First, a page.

Aside from sports and recreation companies, Amer Group also operates Finland's largest cigarette manufacturer, Amer Tobacco, which produces the nation's top-selling brand, L&M, as well as Marlboro, under license from Philip Morris. Amer Group is a public company, traded on both the Helsinki and London exchanges as AGPDY. Financial statements show the company at the end of its fiscal year in December 2001 had sales of 671.4 million GBP (USD $1.052 billion) showing growth over the previous year of 4.8 percent, had profits of 41.8 million GBP (USD $65.5 million) with a growth over 2000 of 2.1 percent, and employed 3,734 people, having increased that number over the previous year by 13.7 percent.

Paalanne said he expects no management changes or layoffs at Precor, and that business should continue as it has, with Paul Byrne, who was on vacation last week, remaining as president.

"Precor is a well-managed company, and it's profitable," he said. "We are looking forward to helping them grow the business and to be even stronger."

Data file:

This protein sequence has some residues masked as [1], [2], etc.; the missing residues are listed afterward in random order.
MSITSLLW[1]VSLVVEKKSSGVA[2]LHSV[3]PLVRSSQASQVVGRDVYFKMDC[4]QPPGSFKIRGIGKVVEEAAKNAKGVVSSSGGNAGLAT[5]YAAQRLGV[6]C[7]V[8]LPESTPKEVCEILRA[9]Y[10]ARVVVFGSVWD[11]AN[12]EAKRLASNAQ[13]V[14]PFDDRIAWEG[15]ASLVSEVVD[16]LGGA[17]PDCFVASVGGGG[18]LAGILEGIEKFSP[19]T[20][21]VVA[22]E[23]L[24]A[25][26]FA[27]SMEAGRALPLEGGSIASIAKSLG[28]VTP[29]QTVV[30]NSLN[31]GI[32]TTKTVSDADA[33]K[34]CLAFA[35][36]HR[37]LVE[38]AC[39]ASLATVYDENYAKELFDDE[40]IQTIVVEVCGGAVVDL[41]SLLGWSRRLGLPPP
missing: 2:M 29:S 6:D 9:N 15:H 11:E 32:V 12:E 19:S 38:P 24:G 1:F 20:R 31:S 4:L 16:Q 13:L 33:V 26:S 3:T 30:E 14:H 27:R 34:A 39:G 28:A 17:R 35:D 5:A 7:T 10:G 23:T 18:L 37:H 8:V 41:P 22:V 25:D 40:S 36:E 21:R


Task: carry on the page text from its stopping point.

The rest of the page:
--Therese Iknoian

SNEWS View: What a great fit, both for Precor and Amer Group. Amer Group wants to help Precor build its brand and grow globally and has the resources to let it do that while staying hands-off, and Precor can now make giant steps against other industry leaders, Nautilus Group, Icon and Life Fitness. In fact, if we were one of those three, we'd be watching very, very closely and throwing a few looks behind us every few steps.

With this feather in its cap, Amer Group can now say it has a monumental stake in the sporting goods market with its ownership of leaders in many of the different segments -- taking it much closer to its goal to be No. 1 globally in sporting goods by 2004 (from an August company statement). And fitness was a superior next step for the Finnish company since it's the largest segment of the sporting goods industry in the United States, research has shown, and companies foresee massive growth in the next few years, particularly outside of the United States. No wonder most North America-based companies have made moves recently to stake their claim in Europe and Asia with offices and sale staff, particularly in the high growth areas of Germany, the United Kingdom and China.

Starting with Precor's introduction of three new treadmills at this week's Club Industry show in Chicago, we expect to see big things and plenty of new products for both retail and commercial coming in the next couple of years.

--SNEWS® Editors